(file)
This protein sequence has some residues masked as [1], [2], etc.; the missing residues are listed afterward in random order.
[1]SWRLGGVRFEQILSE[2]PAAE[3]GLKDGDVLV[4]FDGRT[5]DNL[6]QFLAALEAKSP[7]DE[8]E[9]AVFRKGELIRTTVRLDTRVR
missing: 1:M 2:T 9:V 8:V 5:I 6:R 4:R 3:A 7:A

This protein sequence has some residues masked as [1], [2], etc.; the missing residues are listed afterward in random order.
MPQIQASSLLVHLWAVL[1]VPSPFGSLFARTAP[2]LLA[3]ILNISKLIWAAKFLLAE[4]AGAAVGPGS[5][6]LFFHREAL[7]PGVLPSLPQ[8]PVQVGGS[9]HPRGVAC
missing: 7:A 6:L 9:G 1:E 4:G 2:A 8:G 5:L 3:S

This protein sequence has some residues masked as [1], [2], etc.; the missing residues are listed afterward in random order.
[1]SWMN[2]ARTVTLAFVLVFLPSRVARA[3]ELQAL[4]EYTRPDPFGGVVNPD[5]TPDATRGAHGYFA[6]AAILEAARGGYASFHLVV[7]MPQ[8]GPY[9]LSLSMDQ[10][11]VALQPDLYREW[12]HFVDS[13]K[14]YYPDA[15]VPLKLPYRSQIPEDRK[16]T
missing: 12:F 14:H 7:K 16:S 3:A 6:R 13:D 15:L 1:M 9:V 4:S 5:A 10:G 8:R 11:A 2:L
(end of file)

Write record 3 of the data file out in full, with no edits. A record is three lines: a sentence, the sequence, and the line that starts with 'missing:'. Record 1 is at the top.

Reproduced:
This protein sequence has some residues masked as [1], [2], etc.; the missing residues are listed afterward in random order.
[1]SWMN[2]ARTVTLAFVLVFLPSRVARA[3]ELQAL[4]EYTRPDPFGGVVNPD[5]TPDATRGAHGYFA[6]AAILEAARGGYASFHLVV[7]MPQ[8]GPY[9]LSLSMDQ[10][11]VALQPDLYREW[12]HFVDS[13]K[14]YYPDA[15]VPLKLPYRSQIPEDRK[16]T
missing: 12:F 14:H 7:K 16:S 3:A 6:R 13:D 15:L 1:M 9:V 4:S 5:A 10:G 8:R 11:A 2:L